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Maybe this is easier to grasp by percentages. In 1950, senior citizens (age 60-plus) were 8 percent of the world population and newbies (age 0-4) were 13 percent. By 2050, seniors will be almost 22 percent and newbies less than 7 percent.

This means fewer people of reproductive age, and if young adults only have one or two children like their parents and grandparents, the result will be a shrinking global population.

What’s wrong with that, maybe you ask. Fewer people mean fewer carbon footprints. Fewer cars on the Beltway. More towel space at the beach.

It also means fewer schools and more nursing homes. It means jobs and offices filled with old and elderly workers. No Leisure World for you, 60-somethings. Retirement will start at 75.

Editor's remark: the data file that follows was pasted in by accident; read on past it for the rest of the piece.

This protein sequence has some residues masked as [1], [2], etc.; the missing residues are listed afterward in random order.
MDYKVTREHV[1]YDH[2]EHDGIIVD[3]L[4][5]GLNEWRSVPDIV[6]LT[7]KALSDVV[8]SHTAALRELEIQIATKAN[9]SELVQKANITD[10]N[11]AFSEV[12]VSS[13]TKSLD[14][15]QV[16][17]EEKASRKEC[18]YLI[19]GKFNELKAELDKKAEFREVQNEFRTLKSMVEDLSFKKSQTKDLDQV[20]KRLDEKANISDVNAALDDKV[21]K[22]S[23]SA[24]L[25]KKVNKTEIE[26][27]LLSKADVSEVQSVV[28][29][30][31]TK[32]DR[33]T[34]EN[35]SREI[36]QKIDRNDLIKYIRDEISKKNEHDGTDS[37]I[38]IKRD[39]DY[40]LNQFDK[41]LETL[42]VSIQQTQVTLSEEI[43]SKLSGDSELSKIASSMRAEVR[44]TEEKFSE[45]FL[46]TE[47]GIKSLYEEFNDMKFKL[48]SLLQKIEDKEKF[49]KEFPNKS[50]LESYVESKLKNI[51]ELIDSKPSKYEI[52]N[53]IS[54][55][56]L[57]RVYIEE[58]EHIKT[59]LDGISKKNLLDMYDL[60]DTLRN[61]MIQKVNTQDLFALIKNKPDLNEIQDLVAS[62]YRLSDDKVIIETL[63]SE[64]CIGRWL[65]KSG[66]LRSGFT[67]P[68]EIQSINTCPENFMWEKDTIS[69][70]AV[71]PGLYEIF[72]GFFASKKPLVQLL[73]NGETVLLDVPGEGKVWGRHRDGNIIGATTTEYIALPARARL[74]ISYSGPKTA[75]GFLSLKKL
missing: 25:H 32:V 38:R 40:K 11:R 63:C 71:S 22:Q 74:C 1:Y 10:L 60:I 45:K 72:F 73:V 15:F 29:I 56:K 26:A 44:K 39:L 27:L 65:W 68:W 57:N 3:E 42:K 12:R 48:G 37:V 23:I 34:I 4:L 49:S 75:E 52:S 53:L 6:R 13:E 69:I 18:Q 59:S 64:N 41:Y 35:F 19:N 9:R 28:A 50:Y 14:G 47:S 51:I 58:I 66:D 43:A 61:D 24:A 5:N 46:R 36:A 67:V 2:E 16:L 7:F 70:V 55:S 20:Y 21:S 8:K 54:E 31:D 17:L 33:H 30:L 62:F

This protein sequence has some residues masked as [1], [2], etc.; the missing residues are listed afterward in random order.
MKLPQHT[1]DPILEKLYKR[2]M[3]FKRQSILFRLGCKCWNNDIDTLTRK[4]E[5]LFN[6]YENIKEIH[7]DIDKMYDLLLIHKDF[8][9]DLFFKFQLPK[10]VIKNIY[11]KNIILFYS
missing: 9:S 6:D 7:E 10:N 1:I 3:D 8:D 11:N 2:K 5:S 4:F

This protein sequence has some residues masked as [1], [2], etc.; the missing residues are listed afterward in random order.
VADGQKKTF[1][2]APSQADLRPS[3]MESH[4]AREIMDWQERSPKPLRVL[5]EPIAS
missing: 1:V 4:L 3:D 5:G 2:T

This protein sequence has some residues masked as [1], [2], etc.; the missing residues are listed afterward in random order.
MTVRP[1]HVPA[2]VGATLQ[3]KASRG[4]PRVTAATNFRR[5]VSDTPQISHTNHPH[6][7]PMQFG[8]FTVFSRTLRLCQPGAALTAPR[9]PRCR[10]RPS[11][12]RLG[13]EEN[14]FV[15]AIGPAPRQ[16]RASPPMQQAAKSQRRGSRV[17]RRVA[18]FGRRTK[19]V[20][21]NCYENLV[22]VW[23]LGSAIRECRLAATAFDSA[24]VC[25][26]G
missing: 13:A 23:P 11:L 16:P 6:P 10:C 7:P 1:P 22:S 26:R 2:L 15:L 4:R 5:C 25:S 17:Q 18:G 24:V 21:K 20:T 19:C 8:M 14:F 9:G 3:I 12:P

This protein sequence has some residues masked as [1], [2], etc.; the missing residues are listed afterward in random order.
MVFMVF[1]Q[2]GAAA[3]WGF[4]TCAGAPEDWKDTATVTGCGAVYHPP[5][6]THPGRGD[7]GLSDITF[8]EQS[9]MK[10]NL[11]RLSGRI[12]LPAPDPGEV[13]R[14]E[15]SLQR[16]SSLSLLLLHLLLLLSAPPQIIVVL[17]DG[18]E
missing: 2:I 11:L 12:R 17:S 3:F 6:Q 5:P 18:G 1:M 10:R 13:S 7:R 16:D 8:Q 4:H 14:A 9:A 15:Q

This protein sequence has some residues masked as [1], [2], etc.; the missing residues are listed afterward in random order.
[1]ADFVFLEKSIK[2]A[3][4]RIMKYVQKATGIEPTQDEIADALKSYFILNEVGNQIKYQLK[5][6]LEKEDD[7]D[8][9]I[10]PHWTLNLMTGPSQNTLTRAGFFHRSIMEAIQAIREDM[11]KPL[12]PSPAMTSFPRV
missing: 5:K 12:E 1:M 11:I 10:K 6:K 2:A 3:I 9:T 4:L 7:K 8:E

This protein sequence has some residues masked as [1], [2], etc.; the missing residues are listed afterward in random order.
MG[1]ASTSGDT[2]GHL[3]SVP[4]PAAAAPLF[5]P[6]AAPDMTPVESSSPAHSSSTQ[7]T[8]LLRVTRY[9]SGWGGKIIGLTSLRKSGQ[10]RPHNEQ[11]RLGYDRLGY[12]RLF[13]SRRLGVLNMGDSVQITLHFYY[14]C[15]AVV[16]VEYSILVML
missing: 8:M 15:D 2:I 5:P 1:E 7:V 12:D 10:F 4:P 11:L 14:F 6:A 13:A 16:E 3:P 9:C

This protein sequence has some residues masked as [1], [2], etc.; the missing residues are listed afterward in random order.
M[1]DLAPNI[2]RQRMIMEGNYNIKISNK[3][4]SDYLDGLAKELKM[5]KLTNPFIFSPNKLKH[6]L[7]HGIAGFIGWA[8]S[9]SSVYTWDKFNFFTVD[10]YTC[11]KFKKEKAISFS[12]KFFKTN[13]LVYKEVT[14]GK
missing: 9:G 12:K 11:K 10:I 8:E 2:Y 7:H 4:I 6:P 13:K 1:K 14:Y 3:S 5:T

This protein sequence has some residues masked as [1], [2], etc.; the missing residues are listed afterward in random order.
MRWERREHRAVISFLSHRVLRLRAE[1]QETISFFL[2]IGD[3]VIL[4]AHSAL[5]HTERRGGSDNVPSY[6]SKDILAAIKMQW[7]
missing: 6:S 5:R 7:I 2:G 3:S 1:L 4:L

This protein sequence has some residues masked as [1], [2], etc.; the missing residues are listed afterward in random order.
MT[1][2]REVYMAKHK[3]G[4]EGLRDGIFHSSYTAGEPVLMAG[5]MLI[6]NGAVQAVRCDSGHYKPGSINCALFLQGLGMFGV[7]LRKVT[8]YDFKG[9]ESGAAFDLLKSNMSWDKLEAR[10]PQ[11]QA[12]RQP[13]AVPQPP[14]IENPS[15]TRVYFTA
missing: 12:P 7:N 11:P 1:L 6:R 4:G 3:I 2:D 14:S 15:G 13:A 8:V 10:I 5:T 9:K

Young people are the engines of economies. They produce and consume. They hustle. They are the “human capital” of expanding economies, especially when they are trained in new technologies and modern skills, says Gary Becker, a Nobel Laureate in economics.

Young people also are innovators, which makes them most likely to come up with solutions to poverty, disease and pollution.

It’s time to revive the idea that “having children is part of contributing to society,” says Barry McLerran, producer of “Demographic Winter.” If too many people don’t have children or only have one child, “we’ve got a huge, huge problem on the horizon,” he says.

So which is it? Are children the problem or the solution? This grown-up conversation needs to be continued.

Cheryl Wetzstein’s On the Family appears Tuesdays and Sundays. Send e-mail to cwetzstein@washington times.com.